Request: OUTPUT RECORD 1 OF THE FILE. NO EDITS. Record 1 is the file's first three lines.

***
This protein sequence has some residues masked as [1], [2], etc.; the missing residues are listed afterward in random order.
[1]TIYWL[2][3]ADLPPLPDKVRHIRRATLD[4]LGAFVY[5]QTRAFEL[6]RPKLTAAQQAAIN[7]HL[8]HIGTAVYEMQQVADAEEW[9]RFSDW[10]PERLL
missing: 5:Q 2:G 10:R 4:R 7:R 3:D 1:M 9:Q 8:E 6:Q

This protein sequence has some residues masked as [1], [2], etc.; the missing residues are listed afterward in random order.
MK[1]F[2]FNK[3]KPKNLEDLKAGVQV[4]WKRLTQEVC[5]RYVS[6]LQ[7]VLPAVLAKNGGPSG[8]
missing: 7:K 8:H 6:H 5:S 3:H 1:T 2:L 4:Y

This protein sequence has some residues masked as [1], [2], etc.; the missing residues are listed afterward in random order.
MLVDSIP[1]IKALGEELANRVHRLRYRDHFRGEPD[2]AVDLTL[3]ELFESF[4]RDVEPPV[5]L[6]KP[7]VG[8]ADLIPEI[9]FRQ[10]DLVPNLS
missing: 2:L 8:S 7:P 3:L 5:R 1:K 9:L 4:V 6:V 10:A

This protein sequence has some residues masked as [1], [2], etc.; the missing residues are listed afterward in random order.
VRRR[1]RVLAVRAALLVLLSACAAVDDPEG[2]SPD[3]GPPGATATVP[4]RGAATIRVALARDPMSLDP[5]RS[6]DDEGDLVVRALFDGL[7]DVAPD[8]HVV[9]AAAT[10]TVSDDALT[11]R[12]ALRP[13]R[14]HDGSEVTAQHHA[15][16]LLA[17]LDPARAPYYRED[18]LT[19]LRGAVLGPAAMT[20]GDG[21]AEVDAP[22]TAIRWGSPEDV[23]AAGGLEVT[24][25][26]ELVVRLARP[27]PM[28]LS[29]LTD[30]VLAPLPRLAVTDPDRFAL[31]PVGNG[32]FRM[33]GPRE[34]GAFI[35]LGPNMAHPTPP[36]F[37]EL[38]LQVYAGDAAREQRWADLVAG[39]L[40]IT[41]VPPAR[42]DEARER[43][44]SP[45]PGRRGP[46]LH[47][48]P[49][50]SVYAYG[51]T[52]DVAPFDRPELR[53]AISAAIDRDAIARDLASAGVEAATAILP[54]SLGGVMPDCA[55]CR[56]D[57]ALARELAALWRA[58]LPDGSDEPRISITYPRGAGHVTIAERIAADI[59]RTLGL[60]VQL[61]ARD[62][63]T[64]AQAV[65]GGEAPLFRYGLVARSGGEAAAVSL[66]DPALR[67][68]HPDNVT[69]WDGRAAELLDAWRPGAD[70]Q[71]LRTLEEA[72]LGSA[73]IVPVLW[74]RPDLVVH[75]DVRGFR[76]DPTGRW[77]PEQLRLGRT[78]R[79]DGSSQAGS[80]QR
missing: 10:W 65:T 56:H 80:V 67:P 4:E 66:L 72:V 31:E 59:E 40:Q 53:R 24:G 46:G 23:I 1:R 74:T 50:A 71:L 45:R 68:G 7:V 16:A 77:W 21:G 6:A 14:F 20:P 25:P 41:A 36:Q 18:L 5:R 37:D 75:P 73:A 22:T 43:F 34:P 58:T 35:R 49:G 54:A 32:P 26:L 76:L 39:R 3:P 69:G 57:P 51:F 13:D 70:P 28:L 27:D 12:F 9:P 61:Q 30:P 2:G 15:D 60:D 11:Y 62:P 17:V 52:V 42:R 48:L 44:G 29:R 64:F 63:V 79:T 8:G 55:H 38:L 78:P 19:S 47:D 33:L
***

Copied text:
This protein sequence has some residues masked as [1], [2], etc.; the missing residues are listed afterward in random order.
[1]TIYWL[2][3]ADLPPLPDKVRHIRRATLD[4]LGAFVY[5]QTRAFEL[6]RPKLTAAQQAAIN[7]HL[8]HIGTAVYEMQQVADAEEW[9]RFSDW[10]PERLL
missing: 5:Q 2:G 10:R 4:R 7:R 3:D 1:M 9:Q 8:E 6:Q